Sound absorbing material is used as automotive interior material. Sound absorption coefficient should be predicted to design it. But it is difficult to predict sound absorbing coefficient because it is comprised of several material layers. So, its targets are achieved through many experimental tunings. It causes a lot of cost and time. In this paper, we propose the process to estimate the sound absorption coefficient with multi-layer structure. In order to estimate the coefficient, physical properties of each material are used. These properties also use predicted values by Foam-X software using the sound absorption coefficient data measured by impedance tube. Since there are many physical properties and the measurement equipment is expensive, the values predicted by software are used. Through the measurement of the sound absorption coefficient of each material, its physical properties are calculated inversely. The properties of each material are used to calculate the sound absorption coefficient of the multi-layer material. Since the absorption coefficient of multi-layer can be calculated, optimization design is possible through simulation. Then, we will compare and analyze the calculated sound absorption coefficient with the data measured by scaled reverberation chamber and impedance tubes for a prototype. If this method is used when developing automotive interior materials with multi-layer structure, the development effort can be reduced because it can be optimized by simulation. So, cost and time can be saved.

Keywords: sound absorption material, sound impedance tube, sound absorption coefficient, optimization design

Procedia PDF Downloads 133
1907 Design Study for the Rehabilitation of a Retaining Structure and Water Intake on Site

Authors: Yu-Lin Shen, Ming-Kuen Chang


In addition to a considerable amount of machinery and equipment, intricacies of the transmission pipeline exist in Petrochemical plants. Long term corrosion may lead to pipeline thinning and rupture, causing serious safety concerns. With the advances in non-destructive testing technology, more rapid and long-range ultrasonic detection techniques are often used for pipeline inspection, EMAT without coupling to detect, it is a non-contact ultrasonic, suitable for detecting elevated temperature or roughened e surface of line. In this study, we prepared artificial defects in pipeline for Electromagnetic Acoustic Transducer testing (EMAT) to survey the relationship between the defect location, sizing and the EMAT signal. It was found that the signal amplitude of EMAT exhibited greater signal attenuation with larger defect depth and length. In addition, with bigger flat hole diameter, greater amplitude attenuation was obtained. In summary, signal amplitude attenuation of EMAT was affected by the defect depth, defect length and the hole diameter and size.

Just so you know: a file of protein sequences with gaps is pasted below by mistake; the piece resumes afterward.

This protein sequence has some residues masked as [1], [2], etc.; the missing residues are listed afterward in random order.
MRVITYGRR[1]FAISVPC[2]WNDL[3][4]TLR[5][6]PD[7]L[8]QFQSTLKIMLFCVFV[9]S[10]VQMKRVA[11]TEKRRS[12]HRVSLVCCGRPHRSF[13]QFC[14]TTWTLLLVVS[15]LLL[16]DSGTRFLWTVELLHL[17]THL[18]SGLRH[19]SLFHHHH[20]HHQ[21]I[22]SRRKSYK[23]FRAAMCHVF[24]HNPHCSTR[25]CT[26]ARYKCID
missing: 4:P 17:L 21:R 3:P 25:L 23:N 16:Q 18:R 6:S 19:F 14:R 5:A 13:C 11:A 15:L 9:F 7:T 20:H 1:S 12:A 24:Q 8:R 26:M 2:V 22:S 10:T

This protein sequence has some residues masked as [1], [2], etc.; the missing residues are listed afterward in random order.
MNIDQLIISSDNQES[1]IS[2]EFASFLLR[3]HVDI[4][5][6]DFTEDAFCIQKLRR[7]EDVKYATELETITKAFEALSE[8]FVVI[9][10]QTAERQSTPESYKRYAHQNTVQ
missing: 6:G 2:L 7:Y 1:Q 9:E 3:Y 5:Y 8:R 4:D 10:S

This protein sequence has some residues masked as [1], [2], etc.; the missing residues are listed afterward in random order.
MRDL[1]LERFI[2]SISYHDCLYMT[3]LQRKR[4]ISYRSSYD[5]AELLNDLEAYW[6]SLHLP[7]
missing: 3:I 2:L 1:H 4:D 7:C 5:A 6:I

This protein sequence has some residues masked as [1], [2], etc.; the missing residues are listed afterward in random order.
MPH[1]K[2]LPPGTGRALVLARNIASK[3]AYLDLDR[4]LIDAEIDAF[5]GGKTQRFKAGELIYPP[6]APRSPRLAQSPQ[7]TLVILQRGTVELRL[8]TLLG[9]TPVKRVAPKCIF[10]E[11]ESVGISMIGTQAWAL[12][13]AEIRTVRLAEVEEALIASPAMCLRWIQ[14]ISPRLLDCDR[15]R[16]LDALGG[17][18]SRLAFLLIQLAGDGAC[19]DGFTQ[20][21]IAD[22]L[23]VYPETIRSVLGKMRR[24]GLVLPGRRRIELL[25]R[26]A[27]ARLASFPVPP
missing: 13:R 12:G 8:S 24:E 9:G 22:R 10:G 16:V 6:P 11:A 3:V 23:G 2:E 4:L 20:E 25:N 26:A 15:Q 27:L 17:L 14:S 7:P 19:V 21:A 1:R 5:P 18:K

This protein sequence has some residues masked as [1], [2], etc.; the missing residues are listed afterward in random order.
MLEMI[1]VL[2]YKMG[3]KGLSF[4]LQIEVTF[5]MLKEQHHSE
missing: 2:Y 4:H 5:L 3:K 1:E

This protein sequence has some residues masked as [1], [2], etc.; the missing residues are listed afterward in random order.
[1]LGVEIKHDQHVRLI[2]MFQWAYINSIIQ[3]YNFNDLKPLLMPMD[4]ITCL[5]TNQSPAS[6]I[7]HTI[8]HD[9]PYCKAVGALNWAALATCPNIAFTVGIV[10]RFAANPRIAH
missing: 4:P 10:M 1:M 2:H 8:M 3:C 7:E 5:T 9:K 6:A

Keywords: EMAT, artificial defect, NDT, ultrasonic testing

Procedia PDF Downloads 247
1906 A Study on the Determinants of Earnings Response Coefficient in an Emerging Market

Authors: Bita Mashayekhi, Zeynab Lotfi Aghel


The determinants of Earnings Response Coefficient (ERC), including firm size, earnings growth, and earnings persistence are studied in this research. These determinants are supposed to be moderator variables that affect ERC and Return Response Coefficient. The research sample contains 82 Iranian listed companies in Tehran Stock Exchange (TSE) from 2001 to 2012. Gathered data have been processed by EVIEWS Software. Results show a significant positive relation between firm size and ERC, and also between earnings growth and ERC; however, there is no significant relation between earnings persistence and ERC. Also, the results show that ERC will be increased by firm size and earnings growth, but there is no relation between earnings persistence and ERC.

Keywords: earnings response coefficient (ERC), return response coefficient (RRC), firm size, earnings growth, earnings persistence

Procedia PDF Downloads 197
1905 Liquid Temperature Effect on Sound Propagation in Polymeric Solution with Gas Bubbles

Authors: S. Levitsky


Acoustic properties of polymeric liquids are high sensitive to free gas traces in the form of fine bubbles. Their presence is typical for such liquids because of chemical reactions, small wettability of solid boundaries, trapping of air in technological operations, etc. Liquid temperature influences essentially its rheological properties, which may have an impact on the bubble pulsations and sound propagation in the system. The target of the paper is modeling of the liquid temperature effect on single bubble dynamics and sound dispersion and attenuation in polymeric solution with spherical gas bubbles. The basic sources of attenuation (heat exchange between gas in microbubbles and surrounding liquid, rheological and acoustic losses) are taken into account. It is supposed that in the studied temperature range the interface mass transfer has a minor effect on bubble dynamics. The results of the study indicate that temperature raise yields enhancement of bubble pulsations and increase in sound attenuation in the near-resonance range and may have a strong impact on sound dispersion in the liquid-bubble mixture at frequencies close to the resonance frequency of bubbles.

Keywords: sound propagation, gas bubbles, temperature effect, polymeric liquid

Procedia PDF Downloads 225